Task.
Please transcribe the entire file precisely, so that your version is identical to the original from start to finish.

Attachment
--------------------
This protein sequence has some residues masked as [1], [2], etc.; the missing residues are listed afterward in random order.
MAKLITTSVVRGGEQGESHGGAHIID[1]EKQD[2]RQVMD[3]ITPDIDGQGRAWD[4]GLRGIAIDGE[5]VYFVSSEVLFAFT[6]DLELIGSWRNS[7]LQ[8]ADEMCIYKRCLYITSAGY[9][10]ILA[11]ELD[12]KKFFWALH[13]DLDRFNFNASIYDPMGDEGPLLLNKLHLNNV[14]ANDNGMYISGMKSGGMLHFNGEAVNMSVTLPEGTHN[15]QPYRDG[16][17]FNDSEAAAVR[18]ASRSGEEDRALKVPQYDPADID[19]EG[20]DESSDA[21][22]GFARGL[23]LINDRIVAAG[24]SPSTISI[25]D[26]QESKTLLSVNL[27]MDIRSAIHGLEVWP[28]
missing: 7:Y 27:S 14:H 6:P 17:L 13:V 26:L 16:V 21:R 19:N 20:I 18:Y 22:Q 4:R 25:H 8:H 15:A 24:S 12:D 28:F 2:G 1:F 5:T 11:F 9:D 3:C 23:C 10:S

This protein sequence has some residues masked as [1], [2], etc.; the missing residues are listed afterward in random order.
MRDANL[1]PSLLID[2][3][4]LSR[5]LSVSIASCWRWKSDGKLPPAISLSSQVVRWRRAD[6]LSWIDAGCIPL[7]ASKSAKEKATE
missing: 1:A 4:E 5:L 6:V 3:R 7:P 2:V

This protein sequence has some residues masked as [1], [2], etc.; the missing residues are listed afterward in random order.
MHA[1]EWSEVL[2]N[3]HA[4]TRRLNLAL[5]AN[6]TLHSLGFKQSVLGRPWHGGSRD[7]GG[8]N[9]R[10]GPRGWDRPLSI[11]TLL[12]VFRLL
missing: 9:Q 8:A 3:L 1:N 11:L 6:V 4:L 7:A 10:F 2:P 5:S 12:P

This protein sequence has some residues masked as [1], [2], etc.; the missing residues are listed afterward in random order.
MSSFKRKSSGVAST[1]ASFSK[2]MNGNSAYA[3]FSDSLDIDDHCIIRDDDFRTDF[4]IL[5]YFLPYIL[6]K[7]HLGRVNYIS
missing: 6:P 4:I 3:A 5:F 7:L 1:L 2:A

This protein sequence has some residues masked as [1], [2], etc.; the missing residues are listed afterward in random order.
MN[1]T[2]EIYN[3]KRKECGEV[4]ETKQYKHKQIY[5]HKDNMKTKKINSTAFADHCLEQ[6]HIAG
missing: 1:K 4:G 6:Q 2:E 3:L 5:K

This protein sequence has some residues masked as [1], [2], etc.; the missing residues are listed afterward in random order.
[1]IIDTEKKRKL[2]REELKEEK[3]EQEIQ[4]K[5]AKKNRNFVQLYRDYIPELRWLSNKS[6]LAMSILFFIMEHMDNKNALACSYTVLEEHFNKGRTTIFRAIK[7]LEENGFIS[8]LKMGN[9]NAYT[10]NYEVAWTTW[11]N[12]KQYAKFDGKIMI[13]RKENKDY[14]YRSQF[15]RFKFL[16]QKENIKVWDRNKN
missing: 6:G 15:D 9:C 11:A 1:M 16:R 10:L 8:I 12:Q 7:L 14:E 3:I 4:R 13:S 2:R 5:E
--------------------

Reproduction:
This protein sequence has some residues masked as [1], [2], etc.; the missing residues are listed afterward in random order.
MAKLITTSVVRGGEQGESHGGAHIID[1]EKQD[2]RQVMD[3]ITPDIDGQGRAWD[4]GLRGIAIDGE[5]VYFVSSEVLFAFT[6]DLELIGSWRNS[7]LQ[8]ADEMCIYKRCLYITSAGY[9][10]ILA[11]ELD[12]KKFFWALH[13]DLDRFNFNASIYDPMGDEGPLLLNKLHLNNV[14]ANDNGMYISGMKSGGMLHFNGEAVNMSVTLPEGTHN[15]QPYRDG[16][17]FNDSEAAAVR[18]ASRSGEEDRALKVPQYDPADID[19]EG[20]DESSDA[21][22]GFARGL[23]LINDRIVAAG[24]SPSTISI[25]D[26]QESKTLLSVNL[27]MDIRSAIHGLEVWP[28]
missing: 7:Y 27:S 14:H 6:P 17:L 13:V 26:L 16:V 21:R 19:N 20:I 18:Y 22:Q 4:R 25:H 8:H 15:A 24:S 12:D 28:F 2:G 1:F 5:T 11:F 9:D 3:C 23:C 10:S

This protein sequence has some residues masked as [1], [2], etc.; the missing residues are listed afterward in random order.
MRDANL[1]PSLLID[2][3][4]LSR[5]LSVSIASCWRWKSDGKLPPAISLSSQVVRWRRAD[6]LSWIDAGCIPL[7]ASKSAKEKATE
missing: 1:A 4:E 5:L 6:V 3:R 7:P 2:V

This protein sequence has some residues masked as [1], [2], etc.; the missing residues are listed afterward in random order.
MHA[1]EWSEVL[2]N[3]HA[4]TRRLNLAL[5]AN[6]TLHSLGFKQSVLGRPWHGGSRD[7]GG[8]N[9]R[10]GPRGWDRPLSI[11]TLL[12]VFRLL
missing: 9:Q 8:A 3:L 1:N 11:L 6:V 4:L 7:A 10:F 2:P 5:S 12:P

This protein sequence has some residues masked as [1], [2], etc.; the missing residues are listed afterward in random order.
MSSFKRKSSGVAST[1]ASFSK[2]MNGNSAYA[3]FSDSLDIDDHCIIRDDDFRTDF[4]IL[5]YFLPYIL[6]K[7]HLGRVNYIS
missing: 6:P 4:I 3:A 5:F 7:L 1:L 2:A

This protein sequence has some residues masked as [1], [2], etc.; the missing residues are listed afterward in random order.
MN[1]T[2]EIYN[3]KRKECGEV[4]ETKQYKHKQIY[5]HKDNMKTKKINSTAFADHCLEQ[6]HIAG
missing: 1:K 4:G 6:Q 2:E 3:L 5:K

This protein sequence has some residues masked as [1], [2], etc.; the missing residues are listed afterward in random order.
[1]IIDTEKKRKL[2]REELKEEK[3]EQEIQ[4]K[5]AKKNRNFVQLYRDYIPELRWLSNKS[6]LAMSILFFIMEHMDNKNALACSYTVLEEHFNKGRTTIFRAIK[7]LEENGFIS[8]LKMGN[9]NAYT[10]NYEVAWTTW[11]N[12]KQYAKFDGKIMI[13]RKENKDY[14]YRSQF[15]RFKFL[16]QKENIKVWDRNKN
missing: 6:G 15:D 9:C 11:A 1:M 16:R 10:L 8:I 12:Q 7:L 14:E 3:I 4:R 13:S 2:R 5:E